(Topic ID: 141922)

Pinbot keeps blowing fuse after a few games, why?


By Plumonium

4 years ago



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  • 161 posts
  • 16 Pinsiders participating
  • Latest reply 3 years ago by GRUMPY
  • Topic is favorited by 10 Pinsiders

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#1 4 years ago

My Pinbot keep blowing fuse F2 (Controlled Solenoids) after playing a few games. I could not put by finger on a specific coil or action to trigger it.

Feels like it can happen at any time. Last time it was at the end of a game (last coil was knocker) other time was in the middle of a game and the first time it was after leaving the game idle for 30 minutes after playing fine for about 30 minutes.

Not sure if it's related but I have no Right Visor GI and during game the lower ramp solenoid seems to have problem as well.

I checked for any hot coil after my last blow fuse and all coils were cold except the right flipper which was mildly hot compare to my left one (slightly warmed). I read someone added capacitors to the flippers EOS (which I don't have) and it fixed his but I have my doubt about this being my problem.

Any expert to help me here?

#2 4 years ago

Any expert on system 11 to help out? Thanks!

#3 4 years ago

Sub'd.

#5 4 years ago

Tuff to find intermittent problems like this.

Go in to Solenoid Test and let it run. If it allows you to pause and repeat the same solenoid, do that. Let each one fire 8-10 times before stepping to the next one.

You have the correct fuse in that location, right?

#6 4 years ago

I work with a guy with a very similar problem on his millionaire. I'm following along for some ideas before I head over there and check it out.

#7 4 years ago

Ok, cool.

Yeah I just find out how to stop the solenoid test to stop on a specific coil. I'll try that. Since the fuse is blowing over time. Is that mean that the circuit is getting slightly more amps that it should and over a period of time the fuse gets to fail. Would a bad diode do that instead of a plain simple circuit short?

Keep suggestions coming. Very appreciated!

#8 4 years ago
Quoted from Plumonium:

Would a bad diode do that instead of a plain simple circuit short?

Remember that the coils have power all the time. A bad, or reversed diode would usually blow the fuse immediately, and not work for a while first. Usually, anyways.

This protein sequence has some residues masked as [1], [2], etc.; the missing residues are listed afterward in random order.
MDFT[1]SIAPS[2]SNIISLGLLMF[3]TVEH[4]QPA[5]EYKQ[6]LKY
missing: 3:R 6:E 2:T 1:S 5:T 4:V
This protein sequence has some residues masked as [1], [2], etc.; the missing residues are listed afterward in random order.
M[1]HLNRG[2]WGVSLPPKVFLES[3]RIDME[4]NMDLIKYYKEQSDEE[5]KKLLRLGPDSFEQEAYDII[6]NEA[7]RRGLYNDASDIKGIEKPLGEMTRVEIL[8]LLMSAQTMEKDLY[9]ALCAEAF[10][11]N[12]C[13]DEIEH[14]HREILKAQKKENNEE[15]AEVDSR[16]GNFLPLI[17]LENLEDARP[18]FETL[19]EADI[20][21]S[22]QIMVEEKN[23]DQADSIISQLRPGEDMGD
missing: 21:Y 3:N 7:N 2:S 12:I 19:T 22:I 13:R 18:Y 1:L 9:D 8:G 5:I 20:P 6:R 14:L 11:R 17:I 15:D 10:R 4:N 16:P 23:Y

Many times a coil problem really isn't the coil - what you think is a coil problem is often something else, a transistor shorted, or even a switch sticking on. Coils are just often not the cause themselves.

I'd start with a thorough check of switch diagnostics, also make certain that a pop bumper, sling or other special solenoid isn't getting locked on. Also, check the solenoid transistors thoroughly before assuming a coil problem. Just loop through the coil tests repeatedly to get everything up to temp. You might find that the "smoking gun" is a transistor getting smoking hot after it is in operation for a little while.

#9 4 years ago
Quoted from wayout440:

Remember that the coils have power all the time. A bad, or reversed diode would usually blow the fuse immediately, and not work for a while first. Usually, anyways.

Ok thanks!

Quoted from wayout440:

Many times a coil problem really isn't the coil - what you think is a coil problem is often something else, a transistor shorted, or even a switch sticking on. Coils are just often not the cause themselves.

I don't suspect the coil itself but because it's the "Controlled" solenoid fuse that is blowing, I suspect it's coming from a "coil mechanism".

Quoted from wayout440:

I'd start with a thorough check of switch diagnostics, also make certain that a pop bumper, sling or other special solenoid isn't getting locked on.